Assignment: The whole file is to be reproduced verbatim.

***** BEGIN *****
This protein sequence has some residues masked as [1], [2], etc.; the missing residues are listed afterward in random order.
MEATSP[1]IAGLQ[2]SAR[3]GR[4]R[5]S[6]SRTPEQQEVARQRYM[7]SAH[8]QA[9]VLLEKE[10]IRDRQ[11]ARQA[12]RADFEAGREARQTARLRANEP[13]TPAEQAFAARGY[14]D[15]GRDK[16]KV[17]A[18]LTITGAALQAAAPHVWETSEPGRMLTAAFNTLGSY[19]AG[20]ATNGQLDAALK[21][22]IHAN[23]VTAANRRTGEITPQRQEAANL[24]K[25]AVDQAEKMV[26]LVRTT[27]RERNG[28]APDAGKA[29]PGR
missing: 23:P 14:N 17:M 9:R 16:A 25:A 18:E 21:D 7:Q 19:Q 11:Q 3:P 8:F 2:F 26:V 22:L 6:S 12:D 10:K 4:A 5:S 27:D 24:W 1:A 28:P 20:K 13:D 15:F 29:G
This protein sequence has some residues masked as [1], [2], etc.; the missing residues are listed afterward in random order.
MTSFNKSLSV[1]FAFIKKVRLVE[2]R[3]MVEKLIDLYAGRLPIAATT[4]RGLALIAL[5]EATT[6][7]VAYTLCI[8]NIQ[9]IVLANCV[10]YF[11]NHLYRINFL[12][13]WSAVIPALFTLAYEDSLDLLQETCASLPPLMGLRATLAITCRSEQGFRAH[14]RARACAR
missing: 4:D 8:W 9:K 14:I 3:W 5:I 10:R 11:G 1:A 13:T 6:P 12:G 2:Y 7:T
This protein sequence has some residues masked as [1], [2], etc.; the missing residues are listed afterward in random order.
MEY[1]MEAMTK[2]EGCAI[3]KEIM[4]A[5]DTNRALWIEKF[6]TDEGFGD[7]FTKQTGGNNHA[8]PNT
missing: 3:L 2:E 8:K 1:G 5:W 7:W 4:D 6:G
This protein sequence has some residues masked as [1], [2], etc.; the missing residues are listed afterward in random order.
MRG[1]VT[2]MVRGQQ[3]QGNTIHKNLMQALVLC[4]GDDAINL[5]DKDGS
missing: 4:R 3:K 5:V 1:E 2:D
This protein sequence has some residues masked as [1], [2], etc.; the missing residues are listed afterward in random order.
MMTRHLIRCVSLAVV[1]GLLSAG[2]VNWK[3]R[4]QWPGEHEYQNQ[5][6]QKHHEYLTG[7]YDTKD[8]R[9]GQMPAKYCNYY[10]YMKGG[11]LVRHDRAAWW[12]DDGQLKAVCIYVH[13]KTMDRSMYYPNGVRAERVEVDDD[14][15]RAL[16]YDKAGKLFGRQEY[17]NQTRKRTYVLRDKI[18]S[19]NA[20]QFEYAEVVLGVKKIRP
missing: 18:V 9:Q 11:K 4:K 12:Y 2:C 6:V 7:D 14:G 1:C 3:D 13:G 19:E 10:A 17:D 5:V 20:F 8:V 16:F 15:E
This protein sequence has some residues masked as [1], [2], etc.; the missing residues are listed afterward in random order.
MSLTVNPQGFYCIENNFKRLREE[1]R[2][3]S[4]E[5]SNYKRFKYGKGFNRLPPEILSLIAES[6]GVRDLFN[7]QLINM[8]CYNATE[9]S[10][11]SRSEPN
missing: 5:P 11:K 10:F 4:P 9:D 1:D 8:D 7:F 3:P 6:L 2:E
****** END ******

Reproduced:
This protein sequence has some residues masked as [1], [2], etc.; the missing residues are listed afterward in random order.
MEATSP[1]IAGLQ[2]SAR[3]GR[4]R[5]S[6]SRTPEQQEVARQRYM[7]SAH[8]QA[9]VLLEKE[10]IRDRQ[11]ARQA[12]RADFEAGREARQTARLRANEP[13]TPAEQAFAARGY[14]D[15]GRDK[16]KV[17]A[18]LTITGAALQAAAPHVWETSEPGRMLTAAFNTLGSY[19]AG[20]ATNGQLDAALK[21][22]IHAN[23]VTAANRRTGEITPQRQEAANL[24]K[25]AVDQAEKMV[26]LVRTT[27]RERNG[28]APDAGKA[29]PGR
missing: 23:P 14:N 17:M 9:R 16:A 25:A 18:E 21:D 7:Q 19:Q 11:Q 3:P 8:F 2:F 26:V 22:L 6:S 12:D 10:K 4:A 5:S 27:D 24:W 1:A 28:P 20:K 13:D 15:F 29:G
This protein sequence has some residues masked as [1], [2], etc.; the missing residues are listed afterward in random order.
MTSFNKSLSV[1]FAFIKKVRLVE[2]R[3]MVEKLIDLYAGRLPIAATT[4]RGLALIAL[5]EATT[6][7]VAYTLCI[8]NIQ[9]IVLANCV[10]YF[11]NHLYRINFL[12][13]WSAVIPALFTLAYEDSLDLLQETCASLPPLMGLRATLAITCRSEQGFRAH[14]RARACAR
missing: 4:D 8:W 9:K 14:I 3:W 5:I 10:R 11:G 1:A 13:T 6:P 12:G 2:Y 7:T
This protein sequence has some residues masked as [1], [2], etc.; the missing residues are listed afterward in random order.
MEY[1]MEAMTK[2]EGCAI[3]KEIM[4]A[5]DTNRALWIEKF[6]TDEGFGD[7]FTKQTGGNNHA[8]PNT
missing: 3:L 2:E 8:K 1:G 5:W 7:W 4:D 6:G
This protein sequence has some residues masked as [1], [2], etc.; the missing residues are listed afterward in random order.
MRG[1]VT[2]MVRGQQ[3]QGNTIHKNLMQALVLC[4]GDDAINL[5]DKDGS
missing: 4:R 3:K 5:V 1:E 2:D
This protein sequence has some residues masked as [1], [2], etc.; the missing residues are listed afterward in random order.
MMTRHLIRCVSLAVV[1]GLLSAG[2]VNWK[3]R[4]QWPGEHEYQNQ[5][6]QKHHEYLTG[7]YDTKD[8]R[9]GQMPAKYCNYY[10]YMKGG[11]LVRHDRAAWW[12]DDGQLKAVCIYVH[13]KTMDRSMYYPNGVRAERVEVDDD[14][15]RAL[16]YDKAGKLFGRQEY[17]NQTRKRTYVLRDKI[18]S[19]NA[20]QFEYAEVVLGVKKIRP
missing: 18:V 9:Q 11:K 4:K 12:Y 2:C 6:V 7:D 14:G 1:C 3:D 13:G 19:E 10:A 17:D 5:V 20:F 8:V 16:F 15:E
This protein sequence has some residues masked as [1], [2], etc.; the missing residues are listed afterward in random order.
MSLTVNPQGFYCIENNFKRLREE[1]R[2][3]S[4]E[5]SNYKRFKYGKGFNRLPPEILSLIAES[6]GVRDLFN[7]QLINM[8]CYNATE[9]S[10][11]SRSEPN
missing: 5:P 11:K 10:F 4:P 9:D 1:D 8:D 7:F 3:P 6:L 2:E